Opinions over the videos have been split, with some calling it immoral and provocative — even going so far as to call the students unbelievers and therefore marked for death — while others seeing it as typical of humor in Tunisia, where many retain strong secular tastes.
The video sparked an angry reaction from Minister of Education Abdellatif Abid, who last week announced an investigation of the principal of the school for allowing an “indecent” video to be filmed on the premises.
As students elsewhere across the country have tried to create videos of their own, they have often been attacked by religious conservatives.
In the coastal city of Mahdia, one student received 12 stitches on his head after being beaten following one of the attacks. In the southern commercial city of Sfax and in the resort city of Sousse, police have had to intervene and separate groups battling over the right to make a “Harlem Shake” video.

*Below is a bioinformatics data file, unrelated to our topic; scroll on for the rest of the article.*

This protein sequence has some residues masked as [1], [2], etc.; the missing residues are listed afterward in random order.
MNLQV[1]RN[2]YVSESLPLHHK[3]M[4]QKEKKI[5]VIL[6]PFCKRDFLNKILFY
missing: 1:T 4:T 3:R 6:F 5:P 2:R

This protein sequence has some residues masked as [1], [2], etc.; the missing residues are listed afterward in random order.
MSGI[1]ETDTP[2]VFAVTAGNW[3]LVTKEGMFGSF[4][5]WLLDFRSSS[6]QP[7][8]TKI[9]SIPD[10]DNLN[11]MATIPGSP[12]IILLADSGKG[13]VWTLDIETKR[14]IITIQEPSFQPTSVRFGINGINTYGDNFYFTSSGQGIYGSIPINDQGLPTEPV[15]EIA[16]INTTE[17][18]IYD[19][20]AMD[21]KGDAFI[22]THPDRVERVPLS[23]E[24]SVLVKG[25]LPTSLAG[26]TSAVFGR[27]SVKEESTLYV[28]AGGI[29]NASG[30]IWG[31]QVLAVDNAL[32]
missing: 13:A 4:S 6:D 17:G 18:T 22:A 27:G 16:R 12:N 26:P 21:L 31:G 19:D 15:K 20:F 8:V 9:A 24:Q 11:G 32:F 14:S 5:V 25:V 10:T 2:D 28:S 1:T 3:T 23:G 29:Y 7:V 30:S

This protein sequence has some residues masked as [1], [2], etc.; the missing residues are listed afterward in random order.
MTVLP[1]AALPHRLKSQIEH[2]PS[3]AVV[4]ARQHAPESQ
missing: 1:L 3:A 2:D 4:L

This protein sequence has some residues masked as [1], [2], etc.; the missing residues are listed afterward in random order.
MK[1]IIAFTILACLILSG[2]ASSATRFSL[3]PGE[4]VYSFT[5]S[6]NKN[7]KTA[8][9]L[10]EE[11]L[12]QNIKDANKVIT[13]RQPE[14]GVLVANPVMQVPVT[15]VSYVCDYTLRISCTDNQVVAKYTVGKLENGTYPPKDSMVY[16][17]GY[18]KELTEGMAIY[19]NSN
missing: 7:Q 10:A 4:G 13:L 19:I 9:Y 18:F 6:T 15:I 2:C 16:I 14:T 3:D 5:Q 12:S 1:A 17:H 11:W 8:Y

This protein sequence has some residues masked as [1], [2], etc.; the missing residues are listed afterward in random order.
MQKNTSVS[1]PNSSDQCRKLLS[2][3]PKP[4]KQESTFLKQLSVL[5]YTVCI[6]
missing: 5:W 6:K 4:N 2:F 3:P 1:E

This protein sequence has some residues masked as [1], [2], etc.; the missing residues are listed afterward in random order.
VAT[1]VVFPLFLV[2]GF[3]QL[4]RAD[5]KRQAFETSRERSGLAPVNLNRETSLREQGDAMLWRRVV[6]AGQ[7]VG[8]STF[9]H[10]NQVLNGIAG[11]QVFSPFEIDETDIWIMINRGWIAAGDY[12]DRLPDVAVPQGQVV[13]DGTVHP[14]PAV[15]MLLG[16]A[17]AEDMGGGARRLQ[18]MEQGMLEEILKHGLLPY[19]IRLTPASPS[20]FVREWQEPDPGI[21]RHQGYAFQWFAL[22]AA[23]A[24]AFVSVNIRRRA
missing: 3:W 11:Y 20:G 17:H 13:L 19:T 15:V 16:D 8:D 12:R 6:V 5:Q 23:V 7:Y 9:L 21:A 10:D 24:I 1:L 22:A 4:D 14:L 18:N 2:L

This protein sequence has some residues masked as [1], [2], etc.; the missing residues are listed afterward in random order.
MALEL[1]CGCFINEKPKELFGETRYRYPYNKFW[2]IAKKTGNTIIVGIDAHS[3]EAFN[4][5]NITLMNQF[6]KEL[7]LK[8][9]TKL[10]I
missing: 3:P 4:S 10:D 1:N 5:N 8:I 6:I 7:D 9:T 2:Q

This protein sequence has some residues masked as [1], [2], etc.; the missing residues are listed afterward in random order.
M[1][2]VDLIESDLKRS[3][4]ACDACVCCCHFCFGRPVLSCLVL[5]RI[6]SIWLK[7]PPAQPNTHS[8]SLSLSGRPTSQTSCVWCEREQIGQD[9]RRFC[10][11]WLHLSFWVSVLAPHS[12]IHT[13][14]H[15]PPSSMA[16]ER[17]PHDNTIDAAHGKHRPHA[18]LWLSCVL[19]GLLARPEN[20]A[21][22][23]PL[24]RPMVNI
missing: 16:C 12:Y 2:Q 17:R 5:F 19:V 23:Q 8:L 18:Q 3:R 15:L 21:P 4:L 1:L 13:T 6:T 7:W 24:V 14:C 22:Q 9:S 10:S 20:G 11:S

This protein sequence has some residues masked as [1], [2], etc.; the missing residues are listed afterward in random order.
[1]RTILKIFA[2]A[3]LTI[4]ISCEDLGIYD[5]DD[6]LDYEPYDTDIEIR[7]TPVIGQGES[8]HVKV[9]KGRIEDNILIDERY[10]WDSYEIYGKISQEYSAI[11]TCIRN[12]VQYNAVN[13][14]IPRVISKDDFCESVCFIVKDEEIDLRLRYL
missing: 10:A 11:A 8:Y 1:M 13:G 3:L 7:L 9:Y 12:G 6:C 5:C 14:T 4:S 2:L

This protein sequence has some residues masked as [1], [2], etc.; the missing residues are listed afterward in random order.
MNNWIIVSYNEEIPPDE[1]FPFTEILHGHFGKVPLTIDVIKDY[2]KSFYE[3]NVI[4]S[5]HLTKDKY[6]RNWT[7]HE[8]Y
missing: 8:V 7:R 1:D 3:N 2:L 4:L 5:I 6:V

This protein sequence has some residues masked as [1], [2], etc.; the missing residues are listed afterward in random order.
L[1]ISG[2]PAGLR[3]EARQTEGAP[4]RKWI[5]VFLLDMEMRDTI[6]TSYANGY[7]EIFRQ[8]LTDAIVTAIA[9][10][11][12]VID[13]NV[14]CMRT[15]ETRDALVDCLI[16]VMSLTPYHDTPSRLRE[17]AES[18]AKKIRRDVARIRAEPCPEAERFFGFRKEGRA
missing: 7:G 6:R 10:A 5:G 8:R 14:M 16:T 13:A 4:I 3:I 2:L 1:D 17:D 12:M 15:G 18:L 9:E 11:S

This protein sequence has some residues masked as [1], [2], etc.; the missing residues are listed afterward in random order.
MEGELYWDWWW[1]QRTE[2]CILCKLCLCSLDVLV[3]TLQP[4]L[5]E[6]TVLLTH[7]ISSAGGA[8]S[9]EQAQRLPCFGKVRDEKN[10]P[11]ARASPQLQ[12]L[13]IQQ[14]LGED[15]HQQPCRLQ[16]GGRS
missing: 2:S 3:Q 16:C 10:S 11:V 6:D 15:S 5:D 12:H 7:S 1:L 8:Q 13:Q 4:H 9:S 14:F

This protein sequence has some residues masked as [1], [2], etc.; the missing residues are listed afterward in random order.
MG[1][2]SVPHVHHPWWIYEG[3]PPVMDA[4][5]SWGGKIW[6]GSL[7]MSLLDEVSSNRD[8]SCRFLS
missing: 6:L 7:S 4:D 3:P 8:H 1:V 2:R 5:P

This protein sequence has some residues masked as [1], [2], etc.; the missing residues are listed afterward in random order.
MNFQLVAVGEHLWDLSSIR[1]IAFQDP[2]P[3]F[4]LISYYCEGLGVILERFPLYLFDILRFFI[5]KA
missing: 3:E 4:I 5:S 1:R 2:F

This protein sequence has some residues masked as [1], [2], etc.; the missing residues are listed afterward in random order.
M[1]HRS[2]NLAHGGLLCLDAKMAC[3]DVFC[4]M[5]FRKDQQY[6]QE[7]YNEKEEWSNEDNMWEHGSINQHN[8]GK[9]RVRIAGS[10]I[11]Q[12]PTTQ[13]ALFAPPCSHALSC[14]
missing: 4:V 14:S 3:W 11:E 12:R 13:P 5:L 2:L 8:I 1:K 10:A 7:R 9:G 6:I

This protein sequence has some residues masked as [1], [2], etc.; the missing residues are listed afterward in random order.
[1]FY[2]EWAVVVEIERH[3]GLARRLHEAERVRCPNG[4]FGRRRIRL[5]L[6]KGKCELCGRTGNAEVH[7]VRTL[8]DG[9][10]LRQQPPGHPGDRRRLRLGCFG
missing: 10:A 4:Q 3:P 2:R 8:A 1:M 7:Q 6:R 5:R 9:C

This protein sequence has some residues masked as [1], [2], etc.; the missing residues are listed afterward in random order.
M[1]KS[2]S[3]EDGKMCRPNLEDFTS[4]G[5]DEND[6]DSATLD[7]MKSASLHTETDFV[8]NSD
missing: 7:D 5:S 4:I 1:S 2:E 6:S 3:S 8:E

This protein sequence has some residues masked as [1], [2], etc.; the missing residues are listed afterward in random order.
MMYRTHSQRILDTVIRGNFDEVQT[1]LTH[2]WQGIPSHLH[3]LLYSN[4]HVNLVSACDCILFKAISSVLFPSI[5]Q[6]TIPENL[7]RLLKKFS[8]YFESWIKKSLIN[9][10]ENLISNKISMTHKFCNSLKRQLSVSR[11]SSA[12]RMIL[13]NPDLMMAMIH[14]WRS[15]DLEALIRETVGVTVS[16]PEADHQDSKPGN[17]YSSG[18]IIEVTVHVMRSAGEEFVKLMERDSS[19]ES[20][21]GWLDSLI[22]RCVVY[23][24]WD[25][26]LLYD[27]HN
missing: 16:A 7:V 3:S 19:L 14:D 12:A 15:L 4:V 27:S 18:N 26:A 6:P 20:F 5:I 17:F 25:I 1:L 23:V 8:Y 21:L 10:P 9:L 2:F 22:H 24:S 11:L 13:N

“This dance for us represents a way to vent, to forget for a little while all the stress we’ve been under for the past year,” said Sabiha, a 21-year-old university student who protested Friday in front of the Education Ministry against the minister’s investigation, performing a version of the dance.
Her colleague Saber, 24, who also did not want his last name used because of the tensions surrounding the song, said being able to dance like this was a fruit of Tunisia’s revolution.
“We wanted to take advantage of our newfound freedoms thanks to the revolution, after the years of harassment and repression,” he said.